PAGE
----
5 Best Golfers in the MLB Playoffs

Players on all but four major league baseball teams now have the option to hit up the links, and odds are many of them are taking it. Golfing is a favorite pastime to those who play our country’s supposed favorite pastime for a living.

But there are a few avid golfers who don’t yet have the luxury of playing golf. Or maybe they do – they could possibly sneak in a round before a night game. Regardless, here are the five best golfers still in the playoffs:

Nick Punto, Los Angeles Dodgers shortstop
Punto is a backup infielder, so he might see more time on the course than he does the diamond. According to Golf.com, he’s been a 0.5 handicap. According to Golf Digest, he’s been a 2.3. Either way, he can probably smoke anyone in the majors.

Adam Wainwright, St. Louis Cardinals pitcher
The Cards’ ace grew up in coastal Georgia and played countless rounds as a kid at the Sea Island Golf Club. In the offseason, Wainwright retreats to nearby St. Simons Island, where he counts PGA Tour pros Zach Johnson, Matt Kuchar and Brandt Snedeker among his neighbors. He sometimes golfs with them too, and can hang; Wainwright’s handicap hovers around 3.

Justin Verlander, Detroit Tigers pitcher
The 2011 American League MVP says he’s a semi-pro golfer in his Twitter bio. He’s a 4 handicap, so close. Verlander made his tournament debut in February at the Pebble Beach Pro-Am, and says he plays golf nearly every day during the offseason after picking up the game in high school.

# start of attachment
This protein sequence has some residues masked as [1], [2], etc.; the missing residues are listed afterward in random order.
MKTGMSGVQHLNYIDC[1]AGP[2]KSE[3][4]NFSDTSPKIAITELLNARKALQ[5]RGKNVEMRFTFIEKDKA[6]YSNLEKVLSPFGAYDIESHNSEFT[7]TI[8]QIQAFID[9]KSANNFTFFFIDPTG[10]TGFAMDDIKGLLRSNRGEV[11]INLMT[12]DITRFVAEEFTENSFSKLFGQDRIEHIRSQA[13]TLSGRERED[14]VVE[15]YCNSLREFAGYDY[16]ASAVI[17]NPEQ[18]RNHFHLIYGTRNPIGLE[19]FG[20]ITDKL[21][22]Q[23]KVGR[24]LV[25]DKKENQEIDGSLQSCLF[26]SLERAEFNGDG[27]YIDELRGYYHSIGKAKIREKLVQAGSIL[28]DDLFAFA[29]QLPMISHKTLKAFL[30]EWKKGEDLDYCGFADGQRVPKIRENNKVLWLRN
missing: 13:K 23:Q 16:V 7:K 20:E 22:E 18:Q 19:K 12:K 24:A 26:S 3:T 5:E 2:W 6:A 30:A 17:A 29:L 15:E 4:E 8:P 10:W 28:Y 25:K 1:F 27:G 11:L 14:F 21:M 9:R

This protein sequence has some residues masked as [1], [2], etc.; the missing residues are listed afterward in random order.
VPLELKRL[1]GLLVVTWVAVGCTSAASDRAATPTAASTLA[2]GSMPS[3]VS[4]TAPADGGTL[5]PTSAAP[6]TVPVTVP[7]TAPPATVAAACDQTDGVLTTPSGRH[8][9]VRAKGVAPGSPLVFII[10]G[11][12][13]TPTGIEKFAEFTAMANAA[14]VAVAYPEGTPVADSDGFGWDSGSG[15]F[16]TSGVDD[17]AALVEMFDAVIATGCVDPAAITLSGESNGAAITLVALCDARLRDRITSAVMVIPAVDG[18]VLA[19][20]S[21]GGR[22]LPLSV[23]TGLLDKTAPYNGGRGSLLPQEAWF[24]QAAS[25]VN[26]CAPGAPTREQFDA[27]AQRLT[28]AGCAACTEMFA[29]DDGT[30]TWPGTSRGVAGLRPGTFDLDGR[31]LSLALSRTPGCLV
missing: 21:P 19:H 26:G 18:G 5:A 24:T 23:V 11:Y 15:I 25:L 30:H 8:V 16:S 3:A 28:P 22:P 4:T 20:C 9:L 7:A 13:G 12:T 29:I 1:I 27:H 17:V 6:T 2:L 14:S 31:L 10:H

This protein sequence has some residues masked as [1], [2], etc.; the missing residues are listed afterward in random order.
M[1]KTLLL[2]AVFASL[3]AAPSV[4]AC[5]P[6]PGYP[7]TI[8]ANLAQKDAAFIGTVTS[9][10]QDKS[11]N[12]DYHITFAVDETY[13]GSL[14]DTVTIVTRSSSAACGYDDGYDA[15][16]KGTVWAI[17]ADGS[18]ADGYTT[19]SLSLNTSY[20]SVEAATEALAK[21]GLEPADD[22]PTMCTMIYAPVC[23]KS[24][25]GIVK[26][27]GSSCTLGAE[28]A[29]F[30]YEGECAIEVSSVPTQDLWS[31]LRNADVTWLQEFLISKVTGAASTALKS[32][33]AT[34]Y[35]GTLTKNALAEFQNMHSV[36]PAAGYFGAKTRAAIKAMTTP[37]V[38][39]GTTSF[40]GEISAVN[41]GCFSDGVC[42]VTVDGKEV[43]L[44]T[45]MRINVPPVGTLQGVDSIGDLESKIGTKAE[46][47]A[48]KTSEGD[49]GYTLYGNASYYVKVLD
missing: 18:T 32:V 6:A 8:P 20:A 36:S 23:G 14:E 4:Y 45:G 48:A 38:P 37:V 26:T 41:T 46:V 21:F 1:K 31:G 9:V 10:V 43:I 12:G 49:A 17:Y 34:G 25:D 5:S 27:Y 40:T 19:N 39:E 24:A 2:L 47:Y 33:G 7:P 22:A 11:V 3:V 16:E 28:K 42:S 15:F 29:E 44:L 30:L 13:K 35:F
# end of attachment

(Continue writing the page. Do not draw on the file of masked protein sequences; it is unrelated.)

Shane Victorino, Boston Red Sox right fielder
Victorino is one of many athletes who host charity golf tournaments. His might be the best, though, because it takes place in Maui. That’s where the 32-year-old who boasts a 12 handicap hails from.

Clayton Kershaw, Los Angeles Dodgers pitcher
Are pitchers so good at golf because they’re not really allowed to hit as part of their job? Or because they take the mound once every five days? Or both? Whatever the reason, Kershaw appears to have a pretty good left-handed stroke. The MLB leader in earned-run-average this year has said he wishes he could hit more in baseball, but when he’s throwing more than 230 strikeouts and keeping that ERA under 2.00, he better not mess with what works.

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